Sunday, October 11, 2015

My Friend, the Doctor

I am from a different internet generation, one that values privacy and anonymity.  That is why I write this blog under a pseudonym and refer to my closest friends by code names.

And this includes one of my best friends: the Doctor.

I call him this not only because he has a PhD, but because of a long standing inside joke we share from our love of the movie Spies Like Us. And that is very typical of our forensic hip. Have you ever had a friend where half of your conversations consisted of quotes and allusions to things only a very small circle would understand? That's the way it is with the Doctor.

I've known him for most of my life. My first real memory with him was after school in the fourth grade. We were tasked to carry desks from one building to another on a cold rainy afternoon. And for some reason we kept singing James Brown's "I Feel Good." It was one of those silly unguarded childhood moments that adults tend to forget to have.

We ended up going to the same high school and we worked for hours behind the scenes on some great and not so great theater productions. We also made movies like "Noriega: A Man and his Drugs" with nothing but a VHS camcorder and our wits. I can still hear him behind me in English class as we began to read Kubla Kahn as the Doctor shouted "Kaaahhhnnnn!"

Those high school years are so formative and lay down such a solid base of nostalgia. We went to different colleges but always stayed close. Eventually his career path took him far away out of state. As strong as most childhood bonds are, the craziness of life and the expanse of miles usually cause us to grow apart as we grow up.

But not with the Doctor.

Whether it was through weekly Halo fights or constant contact, any separation existed only in physical space.

The reason why we have never lost touch is that some friendships are worth the effort.

When I try to describe the Doctor to others, I tell them to imagine Spock, Bones, and Kirk rolled into one. This is an especially ironic analogy considering what Star Wars Geeks we are. But he has the brilliance of Spock, the compassion of McCoy, and yet he can still roll around in the same dirt as we lowly mortals like Kirk.

The Doctor's overwhelming intelligence and talent have taken him all over the country and all over the world. He has even taught religion in Rome. But he has never made me feel inferior in intellect, though I clearly am.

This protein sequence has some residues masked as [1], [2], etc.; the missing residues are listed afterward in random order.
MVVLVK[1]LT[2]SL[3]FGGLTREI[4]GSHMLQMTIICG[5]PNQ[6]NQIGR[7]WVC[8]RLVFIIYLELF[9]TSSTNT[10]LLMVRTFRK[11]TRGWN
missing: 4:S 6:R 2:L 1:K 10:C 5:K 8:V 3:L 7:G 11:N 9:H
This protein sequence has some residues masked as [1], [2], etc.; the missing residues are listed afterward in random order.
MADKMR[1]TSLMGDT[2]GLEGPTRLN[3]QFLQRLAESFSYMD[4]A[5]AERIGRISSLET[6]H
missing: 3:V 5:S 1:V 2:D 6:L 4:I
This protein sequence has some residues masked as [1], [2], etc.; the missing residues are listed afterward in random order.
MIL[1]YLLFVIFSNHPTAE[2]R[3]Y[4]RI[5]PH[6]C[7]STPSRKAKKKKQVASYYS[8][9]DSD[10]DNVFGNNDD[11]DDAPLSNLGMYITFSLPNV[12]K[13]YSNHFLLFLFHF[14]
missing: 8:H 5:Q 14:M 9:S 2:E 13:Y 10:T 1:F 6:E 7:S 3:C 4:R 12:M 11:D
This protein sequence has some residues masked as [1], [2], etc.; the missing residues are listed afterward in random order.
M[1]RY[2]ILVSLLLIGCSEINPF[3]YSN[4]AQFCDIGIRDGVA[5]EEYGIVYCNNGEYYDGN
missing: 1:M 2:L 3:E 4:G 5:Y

Above all of that, he is a man of immense faith. Do you have any idea how rare it is to find a fellow high school classmate who is not only proficient in Scripture but dynamically orthodox? He knew more than some of my religion teachers then and he knows even more now.

But the knowledge means nothing without the richness of the soul to back it up. In everything he is and everything he does, even if we are just hanging out quoting The Naked Gun, the light and presence of Christ is always with him.

He has that rare quality that is so inspiring: he loves goodness. It isn't that he simply enjoys good things. He enjoys that which is good and true and beautiful and holy because they are good and true and beautiful.

And that joy cannot help but be infectious.

CS Lewis said that there is no sound he loved more than adult male laughter. I don't think I really understood that until the Doctor and I became adults. I was directing a play last spring, and it filled my heart with no small amount of satisfaction when I could hear his oh-so-distinctive laugh. It was in those moments I knew I had done a good job.

And in all of his trials and crosses, I see him more and more sanctified. Each challenge transforms him. And while his pain grieves me, I cannot help feeling a solemn pride at seeing him become even more amazing.
It is a privilege to be his friend, to have watched him become a husband, a father, and to continue to be there for all the future days ahead.

Why am I writing all of this? Because I've learned that while you do regret the kind words you never say, you never regret the kind words you do say.

Friendship is not like romance. Friends usually don't talk to each other about their affections the way husbands and wives, boyfriends and girlfriends do. So a lot often goes unsaid.

The truth about your best friends is that you don't look at them as equals: you look at them as your betters.

There are some friends who you look up to and want to be like.

There are some friends who help you become the best version of yourself.

And there are some friends who accept you completely and let you know that your life has some value.

The Doctor is all three.

My friend, the Doctor.

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